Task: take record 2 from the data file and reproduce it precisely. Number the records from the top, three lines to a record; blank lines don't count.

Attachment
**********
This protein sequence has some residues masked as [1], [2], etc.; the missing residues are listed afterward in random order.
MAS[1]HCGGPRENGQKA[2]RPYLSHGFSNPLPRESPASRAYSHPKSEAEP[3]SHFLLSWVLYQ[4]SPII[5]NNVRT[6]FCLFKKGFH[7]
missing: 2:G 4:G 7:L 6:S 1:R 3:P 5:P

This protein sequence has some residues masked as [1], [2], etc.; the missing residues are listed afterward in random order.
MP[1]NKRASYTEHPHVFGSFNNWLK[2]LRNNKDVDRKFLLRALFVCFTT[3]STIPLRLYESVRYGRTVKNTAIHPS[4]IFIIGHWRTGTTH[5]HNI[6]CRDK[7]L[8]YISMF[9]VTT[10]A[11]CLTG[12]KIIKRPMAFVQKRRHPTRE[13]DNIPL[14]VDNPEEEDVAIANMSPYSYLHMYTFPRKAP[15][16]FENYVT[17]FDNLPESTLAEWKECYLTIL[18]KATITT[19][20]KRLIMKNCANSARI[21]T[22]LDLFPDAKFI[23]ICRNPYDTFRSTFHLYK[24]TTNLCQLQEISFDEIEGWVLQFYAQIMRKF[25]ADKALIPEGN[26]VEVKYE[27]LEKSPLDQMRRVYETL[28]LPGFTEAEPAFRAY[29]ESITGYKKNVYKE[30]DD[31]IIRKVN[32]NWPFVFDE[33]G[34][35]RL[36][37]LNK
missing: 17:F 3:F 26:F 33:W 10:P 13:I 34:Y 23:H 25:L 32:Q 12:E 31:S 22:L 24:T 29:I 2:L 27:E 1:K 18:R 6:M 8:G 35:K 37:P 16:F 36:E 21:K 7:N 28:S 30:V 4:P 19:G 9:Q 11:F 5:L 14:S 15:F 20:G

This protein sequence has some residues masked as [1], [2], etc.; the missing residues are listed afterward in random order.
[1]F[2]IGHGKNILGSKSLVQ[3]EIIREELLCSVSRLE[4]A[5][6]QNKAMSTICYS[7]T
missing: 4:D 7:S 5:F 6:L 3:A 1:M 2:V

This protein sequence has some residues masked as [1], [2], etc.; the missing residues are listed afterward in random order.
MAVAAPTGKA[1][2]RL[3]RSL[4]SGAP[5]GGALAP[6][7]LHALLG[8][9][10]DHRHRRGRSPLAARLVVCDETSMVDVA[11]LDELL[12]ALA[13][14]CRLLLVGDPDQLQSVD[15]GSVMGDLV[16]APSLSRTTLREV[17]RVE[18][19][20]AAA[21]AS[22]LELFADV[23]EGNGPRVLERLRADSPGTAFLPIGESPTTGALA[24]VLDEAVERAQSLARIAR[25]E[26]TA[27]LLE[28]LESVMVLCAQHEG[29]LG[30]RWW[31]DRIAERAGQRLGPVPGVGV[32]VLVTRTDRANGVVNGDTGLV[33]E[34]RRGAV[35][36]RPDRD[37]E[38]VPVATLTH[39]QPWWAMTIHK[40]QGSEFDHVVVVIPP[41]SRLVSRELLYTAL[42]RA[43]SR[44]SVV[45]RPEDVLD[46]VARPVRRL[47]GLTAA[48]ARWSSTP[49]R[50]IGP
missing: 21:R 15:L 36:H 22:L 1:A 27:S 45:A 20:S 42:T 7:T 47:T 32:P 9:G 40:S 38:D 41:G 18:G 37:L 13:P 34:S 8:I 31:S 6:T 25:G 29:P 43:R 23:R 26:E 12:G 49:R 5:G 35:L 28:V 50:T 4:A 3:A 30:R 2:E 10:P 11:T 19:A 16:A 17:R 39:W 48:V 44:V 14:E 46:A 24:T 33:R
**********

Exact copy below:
This protein sequence has some residues masked as [1], [2], etc.; the missing residues are listed afterward in random order.
MP[1]NKRASYTEHPHVFGSFNNWLK[2]LRNNKDVDRKFLLRALFVCFTT[3]STIPLRLYESVRYGRTVKNTAIHPS[4]IFIIGHWRTGTTH[5]HNI[6]CRDK[7]L[8]YISMF[9]VTT[10]A[11]CLTG[12]KIIKRPMAFVQKRRHPTRE[13]DNIPL[14]VDNPEEEDVAIANMSPYSYLHMYTFPRKAP[15][16]FENYVT[17]FDNLPESTLAEWKECYLTIL[18]KATITT[19][20]KRLIMKNCANSARI[21]T[22]LDLFPDAKFI[23]ICRNPYDTFRSTFHLYK[24]TTNLCQLQEISFDEIEGWVLQFYAQIMRKF[25]ADKALIPEGN[26]VEVKYE[27]LEKSPLDQMRRVYETL[28]LPGFTEAEPAFRAY[29]ESITGYKKNVYKE[30]DD[31]IIRKVN[32]NWPFVFDE[33]G[34][35]RL[36][37]LNK
missing: 17:F 3:F 26:F 33:W 10:P 13:I 34:Y 23:H 25:L 32:Q 12:E 31:S 22:L 24:T 29:I 2:L 27:E 1:K 18:R 6:M 8:G 35:K 37:P 16:F 36:E 21:K 7:N 28:S 30:V 4:P 19:G 9:Q 11:F 5:L 14:S 15:F 20:G